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In Rhino 4.0 Essential Training, author Dave Schultze shows how the 3D NURBS-based modeling tools in Rhino 4.0 are used to engineer products from toy robots to full-sized aircraft. This course concentrates on using Rhino 4.0 for industrial design and rapid prototyping, with a review of common 3D terminology using specific examples. Along with a comprehensive exploration of the Rhino interface, the course includes an introduction to building 3D objects with Rhino's three primary entities: the curve, the surface, and the solid. Exercise files are included with the course.
In this video, we will talk about how to select any object, or a group of objects, for the purpose of editing or organizing. Like most other operations in Rhino, we have more than one or two ways to get the job done, so feel free to use whatever works best for you. The simplest way to select now is just by clicking, and the object will highlight. We can also add objects to the set or selections just by hitting the Shift key and picking them. And if we pick too many objects, we can hit the Ctrl key and recollect them, and they get subtracted from the set.
Turn those off. We can also use what's called the Box method, basically drawing a box. I'm going to go from left to right around some objects, and notice only those objects that were completely inside are able to be selected. So, this entity here wasn't included. If you want to use the other kind of box, which is called the Crossing Box, we just go the opposite direction - Right to Left. Notice that the Marquee is actually some dashed lines instead of a solid line. Now anything that is half way in or less will show up as part of the selection.
So, you can even mix and match. If I hold down the Shift key and draw another box, I could continue to add more things to that set. I can then hit Ctrl and individually subtract them, one at a time, from that set. There are other ways to select objects. We can go to the Edit menu > Select Objects and here it lists every single possible way you might want to select an object: By its Type, By its Layer, By its Color. You can even give objects names. This is actually a pretty handy way to do stuff, but this is not that convenient.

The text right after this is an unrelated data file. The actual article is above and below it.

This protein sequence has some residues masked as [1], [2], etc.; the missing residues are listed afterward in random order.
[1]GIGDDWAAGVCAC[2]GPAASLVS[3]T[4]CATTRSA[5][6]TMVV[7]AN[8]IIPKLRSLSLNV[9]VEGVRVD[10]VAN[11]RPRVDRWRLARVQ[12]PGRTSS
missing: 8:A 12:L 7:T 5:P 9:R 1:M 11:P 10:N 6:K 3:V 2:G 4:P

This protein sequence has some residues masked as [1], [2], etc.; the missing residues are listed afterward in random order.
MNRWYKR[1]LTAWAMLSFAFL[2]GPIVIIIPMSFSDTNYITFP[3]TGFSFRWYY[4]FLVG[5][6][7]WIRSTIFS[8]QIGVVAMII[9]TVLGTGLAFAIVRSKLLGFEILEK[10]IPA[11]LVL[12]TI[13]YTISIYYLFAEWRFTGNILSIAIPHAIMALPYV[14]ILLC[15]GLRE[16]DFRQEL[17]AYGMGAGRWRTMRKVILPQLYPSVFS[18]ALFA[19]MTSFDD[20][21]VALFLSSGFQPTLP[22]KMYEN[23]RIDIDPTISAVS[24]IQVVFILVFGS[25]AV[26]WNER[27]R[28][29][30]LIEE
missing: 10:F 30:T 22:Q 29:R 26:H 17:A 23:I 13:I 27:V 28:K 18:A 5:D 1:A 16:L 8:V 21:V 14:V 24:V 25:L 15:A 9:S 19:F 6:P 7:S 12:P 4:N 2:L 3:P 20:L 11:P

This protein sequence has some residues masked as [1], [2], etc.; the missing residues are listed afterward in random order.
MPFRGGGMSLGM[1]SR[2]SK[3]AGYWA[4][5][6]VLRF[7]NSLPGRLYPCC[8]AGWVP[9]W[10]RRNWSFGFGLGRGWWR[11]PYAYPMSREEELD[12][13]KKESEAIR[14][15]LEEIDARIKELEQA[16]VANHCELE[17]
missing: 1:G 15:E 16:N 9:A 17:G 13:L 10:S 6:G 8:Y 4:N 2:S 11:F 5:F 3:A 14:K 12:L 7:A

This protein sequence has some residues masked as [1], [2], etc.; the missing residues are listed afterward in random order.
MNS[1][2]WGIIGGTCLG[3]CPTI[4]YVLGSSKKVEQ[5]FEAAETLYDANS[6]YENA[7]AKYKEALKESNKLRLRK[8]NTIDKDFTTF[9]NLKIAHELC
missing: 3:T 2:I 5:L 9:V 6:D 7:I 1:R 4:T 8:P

So, I'm going to go ahead and use this dialog pop out for selection and here are all the same options. So, you can select on the title bar to pull it out. You can work this way or like any tool bar, move it to one of the sides. And it should dock. So, now we may want to select just all of the line entities or curves in the scene, those will highlight. We can select all the surfaces or a Polysurface, which means it is joined together.
Notice how each time we click it just adds those to the prior set. One of my favorite features from the Edit > Select Objects is this last option, Duplicate Objects. So, let's demonstrate how that works. Let's say I were to make a copy of this. I'm going to use the Ctrl+C and then paste Ctrl+V. Now when I click it, this window pops up automatically to indicate multiple items. And let me select, so now there are two of those surfaces in the exact same position. Now, if you were to right-click or hit the Enter key or Spacebar even by accident, it's going to repeat that last command.
So, you could very easily have lots and lots of copies where only one is wanted. So, in the past you had to select each one and delete, select one and delete until you get back to the original one. Now with this Edit > Select Objects > Duplicates, it picks all of them except for one. So, if I hit the Delete key now, those are gone. Let's reselect just to verify, and I don't get any other options, so there's only one remaining - great little feature.
So, selecting objects is critical to your workflow in any 3D software, and selecting objects one by one only works while the project is in the early stages. Later, you'll need to start using some of these advanced techniques, but you can always mix and match your preference for selecting.
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